- Demonstrate an awareness of the teacher’s responsibility in child abuse and special need situations and access and utilize the full range of related support services.
- Cultivate mutual relationships among family, school and the community to maximize learning opportunities.
- Employ relevant regulatory, organizational, and professional rules and standards associated with the provision of early childhood education.
2. List possible job opportunities / career opportunities for each program.
Graduates from the associate’s degree program in Early Childhood Education can anticipate applying for entry level positions in the following types of locations:
- Center-based programs
- School-age programs
- Family child care homes
- Group child care homes
- Child care resource and referral organizations
- Early intervention settings
- Early childhood special education programs
- Before and after school care
- Pre-schools/nursery schools
- Early childhood development centers
- Head Start program
3. What are the job responsibilities and duties?
The responsibilities and duties vary depending on the position.
4. How do you become successful in the field?
Support skills are necessary to ensure the effective use of the knowledge and skills set forth in the five basic competency standards within the associate’s degree program in Early Childhood Education. These general/professional skills are included as a portion of every course within the program and are important for success in an entry-level position in the field of early childhood education. These skills are:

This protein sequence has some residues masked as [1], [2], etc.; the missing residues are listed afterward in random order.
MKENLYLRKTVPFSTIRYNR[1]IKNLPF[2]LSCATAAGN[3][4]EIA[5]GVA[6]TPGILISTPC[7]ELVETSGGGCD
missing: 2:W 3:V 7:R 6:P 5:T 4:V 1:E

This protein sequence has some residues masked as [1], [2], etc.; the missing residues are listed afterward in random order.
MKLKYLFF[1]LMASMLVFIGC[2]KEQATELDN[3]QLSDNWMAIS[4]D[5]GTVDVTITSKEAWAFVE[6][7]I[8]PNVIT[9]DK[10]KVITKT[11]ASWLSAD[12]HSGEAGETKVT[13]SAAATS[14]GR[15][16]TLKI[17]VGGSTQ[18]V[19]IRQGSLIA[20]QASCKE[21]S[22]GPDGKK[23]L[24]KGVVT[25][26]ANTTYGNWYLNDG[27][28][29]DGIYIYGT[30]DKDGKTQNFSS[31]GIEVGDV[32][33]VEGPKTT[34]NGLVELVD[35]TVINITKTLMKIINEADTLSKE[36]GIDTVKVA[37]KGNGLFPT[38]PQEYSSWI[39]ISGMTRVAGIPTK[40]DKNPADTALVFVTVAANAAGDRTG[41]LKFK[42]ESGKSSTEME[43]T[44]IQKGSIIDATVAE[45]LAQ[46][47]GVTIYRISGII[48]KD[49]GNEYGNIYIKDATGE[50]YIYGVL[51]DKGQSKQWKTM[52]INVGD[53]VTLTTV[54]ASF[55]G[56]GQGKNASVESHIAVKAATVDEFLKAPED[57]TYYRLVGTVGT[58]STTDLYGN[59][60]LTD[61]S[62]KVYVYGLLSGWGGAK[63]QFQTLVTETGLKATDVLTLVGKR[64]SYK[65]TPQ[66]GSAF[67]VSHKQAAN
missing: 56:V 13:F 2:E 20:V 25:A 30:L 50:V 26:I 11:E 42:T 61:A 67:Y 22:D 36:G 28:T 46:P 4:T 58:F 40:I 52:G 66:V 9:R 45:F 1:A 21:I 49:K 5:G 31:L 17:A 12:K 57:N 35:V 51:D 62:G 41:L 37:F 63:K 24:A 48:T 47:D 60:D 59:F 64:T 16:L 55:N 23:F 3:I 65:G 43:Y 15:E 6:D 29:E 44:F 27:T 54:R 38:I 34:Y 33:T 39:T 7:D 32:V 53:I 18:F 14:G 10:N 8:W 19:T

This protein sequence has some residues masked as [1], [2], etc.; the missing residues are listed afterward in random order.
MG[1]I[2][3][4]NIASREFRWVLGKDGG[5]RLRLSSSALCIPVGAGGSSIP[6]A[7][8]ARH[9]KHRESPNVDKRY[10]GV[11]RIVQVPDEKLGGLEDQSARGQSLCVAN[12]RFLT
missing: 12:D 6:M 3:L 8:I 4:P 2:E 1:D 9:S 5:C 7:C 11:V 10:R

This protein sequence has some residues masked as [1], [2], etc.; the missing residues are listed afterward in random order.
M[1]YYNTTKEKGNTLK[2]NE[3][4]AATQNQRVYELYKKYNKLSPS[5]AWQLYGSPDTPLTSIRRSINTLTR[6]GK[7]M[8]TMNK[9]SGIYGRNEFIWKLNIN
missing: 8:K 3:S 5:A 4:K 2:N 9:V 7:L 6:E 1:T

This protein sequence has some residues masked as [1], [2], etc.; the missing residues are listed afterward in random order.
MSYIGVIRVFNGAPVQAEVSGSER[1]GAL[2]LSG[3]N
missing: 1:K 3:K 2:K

- Mastery of general education
- Written and verbal communication skills
- Transfer of learning
- Readiness to learn
- Practical application of theory/concepts
5. What are the current and future trends?
Changes in Ohio accreditation laws require that Early Childhood Educators have at least an associate’s degree to work in a child care program.
6. What is the certifications requirement in this profession? Is certification a requirement for graduation or job?
For the positions listed above, no certification is required.
7. Please add additional questions / responses important to your department / program.
- NAEYC Membership: Students enrolled in the ECE program are encouraged to expand their opportunities for learning and networking by becoming a member of a professional organization such as the National Association for the Education of Young Children. Student memberships in this organization are available. For more information on NAEYC, go to their website at Naeyc.
- Club Information: The ECE program encourages all students to be involved in the ECE Club. Meetings are held once a month, on-campus. The ECE Club organizes fundraisers to provide school supplies and coats for the students at Woodlawn Elementary School, our community partnership school.
- Practicum / Externship Experiences: 9 of the 13 ECE courses give students the opportunity to apply what they have learned in the real world and network with practicing professionals.